Reece Gilmore has to be Roberts' quirkiest heroine yet, especially if you count only her big titles, and not the category romances.
On the run from herReece Gilmore has to be Roberts' quirkiest heroine yet, especially if you count only her big titles, and not the category romances.
On the run from her memories, in search of herself, she lands in a small Wyoming town for car repairs, takes a short-term job, and ends up staying longer than she expects. The people there come to accept her odd neuroses, especially when they learn about the traumatic event in her past.
Even so, no one's quite sure what to believe when Reece is the only witness to a murder, and no one can find any evidence that the murder actually occurred.
As always, Roberts' characters are engaging. She draws you into the story with one of my favorite devices, multiple perspectives. The whodunnit offers several viable suspects this time, and although it was easy to narrow it down, and not surprising in the reveal, it wasn't a given.
Reece is an interesting character, laden with paranoias and oddities. There are times when I'm not sure if I like her, or want to throttle her, but she manages to win me over.
Reece's love interest, Brody, would have been kicked to the curb on more than one occasion if I were the female in question. Still, Reece seems to like him, and that's what matters in books like this.
Minor characters such as Joanie, who owns the diner where Reece works, her son Lo, Doc Wallace, the Sheriff, and some of the others, are well-faceted, but none of them really steal the show except Joanie. She's a no-nonsense Yoda in a greasy apron....more
I have to say, I'd never appreciated Stephen King's wit quite enough. I read a few of his books, most notably, 'Salem's Lot, and I've seen a few of hiI have to say, I'd never appreciated Stephen King's wit quite enough. I read a few of his books, most notably, 'Salem's Lot, and I've seen a few of his movies (The Stand ranks among my favorites), and appreciated his ability to dig deep into the reader's primal fears and bring them dripping and squishing onto the page.
King offers a lot of the history of how he came to write in the book. As an autobiography it's humorous and interesting. The meat of the text is in his advice to authors, though. I'll use those chapters as a reference throughout my writing career.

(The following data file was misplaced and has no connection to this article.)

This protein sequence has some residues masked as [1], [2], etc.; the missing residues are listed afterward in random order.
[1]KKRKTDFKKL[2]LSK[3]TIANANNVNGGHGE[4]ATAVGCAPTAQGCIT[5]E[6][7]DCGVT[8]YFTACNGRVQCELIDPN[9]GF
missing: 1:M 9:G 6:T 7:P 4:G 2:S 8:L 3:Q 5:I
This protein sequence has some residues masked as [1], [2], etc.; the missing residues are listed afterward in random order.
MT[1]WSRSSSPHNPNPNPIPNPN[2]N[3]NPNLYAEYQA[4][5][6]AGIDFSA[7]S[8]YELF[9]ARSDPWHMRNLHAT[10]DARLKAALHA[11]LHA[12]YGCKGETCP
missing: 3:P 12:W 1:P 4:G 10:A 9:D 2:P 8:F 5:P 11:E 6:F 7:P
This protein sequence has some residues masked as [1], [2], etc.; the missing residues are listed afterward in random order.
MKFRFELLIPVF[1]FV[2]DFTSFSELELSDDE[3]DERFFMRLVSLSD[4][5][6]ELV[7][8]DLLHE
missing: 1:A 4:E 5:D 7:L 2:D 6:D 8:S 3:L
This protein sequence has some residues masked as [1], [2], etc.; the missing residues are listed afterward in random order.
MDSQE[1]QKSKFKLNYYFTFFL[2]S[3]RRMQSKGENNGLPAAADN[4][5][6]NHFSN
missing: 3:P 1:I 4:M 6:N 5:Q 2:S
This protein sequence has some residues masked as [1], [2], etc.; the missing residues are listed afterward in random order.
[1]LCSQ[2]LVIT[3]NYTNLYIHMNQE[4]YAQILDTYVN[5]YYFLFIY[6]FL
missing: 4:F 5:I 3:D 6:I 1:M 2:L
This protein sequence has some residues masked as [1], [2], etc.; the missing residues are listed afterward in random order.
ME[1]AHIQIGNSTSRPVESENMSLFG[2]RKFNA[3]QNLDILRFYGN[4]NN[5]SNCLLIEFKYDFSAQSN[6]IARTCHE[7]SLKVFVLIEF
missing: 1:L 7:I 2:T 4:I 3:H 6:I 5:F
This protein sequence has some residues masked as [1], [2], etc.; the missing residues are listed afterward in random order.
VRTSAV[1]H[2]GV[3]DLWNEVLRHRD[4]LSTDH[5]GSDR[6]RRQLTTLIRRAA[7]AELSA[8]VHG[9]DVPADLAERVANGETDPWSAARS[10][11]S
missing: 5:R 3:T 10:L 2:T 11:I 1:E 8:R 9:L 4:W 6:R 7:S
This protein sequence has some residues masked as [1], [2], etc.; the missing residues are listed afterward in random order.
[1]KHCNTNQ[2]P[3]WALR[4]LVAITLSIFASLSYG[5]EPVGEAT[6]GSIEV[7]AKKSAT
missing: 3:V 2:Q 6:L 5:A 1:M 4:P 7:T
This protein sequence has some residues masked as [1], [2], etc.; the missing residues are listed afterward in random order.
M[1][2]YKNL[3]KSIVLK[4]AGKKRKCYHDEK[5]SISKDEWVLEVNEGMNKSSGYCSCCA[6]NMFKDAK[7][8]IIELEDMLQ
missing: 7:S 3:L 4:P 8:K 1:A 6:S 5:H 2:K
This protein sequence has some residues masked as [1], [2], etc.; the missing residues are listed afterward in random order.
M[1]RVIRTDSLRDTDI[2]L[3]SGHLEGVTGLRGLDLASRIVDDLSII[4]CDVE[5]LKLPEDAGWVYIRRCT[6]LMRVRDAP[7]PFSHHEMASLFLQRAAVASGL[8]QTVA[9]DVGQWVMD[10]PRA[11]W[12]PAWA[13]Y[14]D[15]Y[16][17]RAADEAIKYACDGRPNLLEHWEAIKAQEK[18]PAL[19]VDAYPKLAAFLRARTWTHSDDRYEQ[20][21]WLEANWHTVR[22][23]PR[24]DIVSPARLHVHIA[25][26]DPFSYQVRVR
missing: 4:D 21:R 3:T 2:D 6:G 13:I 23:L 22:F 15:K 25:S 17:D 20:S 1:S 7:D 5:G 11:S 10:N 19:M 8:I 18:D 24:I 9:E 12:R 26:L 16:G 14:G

If you write, if you want to write, if you're researching writing, read this book. You'll be inspired, education, entertained and enriched....more
The second in Roberts' Sign of Seven trilogy, and a bit stronger than the first. The three emerging couples in the trilogy each embody an aspect of viThe second in Roberts' Sign of Seven trilogy, and a bit stronger than the first. The three emerging couples in the trilogy each embody an aspect of vision: past, present and future. The Hollow represents the second stage of preparation for the showdown between good and evil.
The backstory: three boys, all born on the same date (7/7/77) become blood brothers on their 10th birthday, and unwittingly unleashed a long-buried demon. For seven days chaos and evil reins in Hawkins Hollow, their small Maryland town. And every seven years, it comes back even stronger. Now in 2008, they prepare for the third and most devastating attack. Only now they have their counterparts. Three women drawn to The Hollow for different reasons.
The Hollow is definitely a second act. It depends on the knowledge of the previous work and although it does have a good climax, it's clear that nothing is resolved until the next installment.
The story focuses on Fox and Layla. Of the three women involved, Layla is the most skittish. She has no tie to Hawkins Hollow and no particular desire to be involved in a life-or-death showdown. She left her job and apartment in New York when things started happening and she became, essentially, stuck in the town. Now by the second book, she's just starting to work as Fox' secretary in his law office. They're starting to explore their feelings for each other, and their semi-clairvoyant connection.
As much as I enjoyed this part of the trilogy, I'm looking forward to the conclusion and the future-related couple, Gage and Cybil....more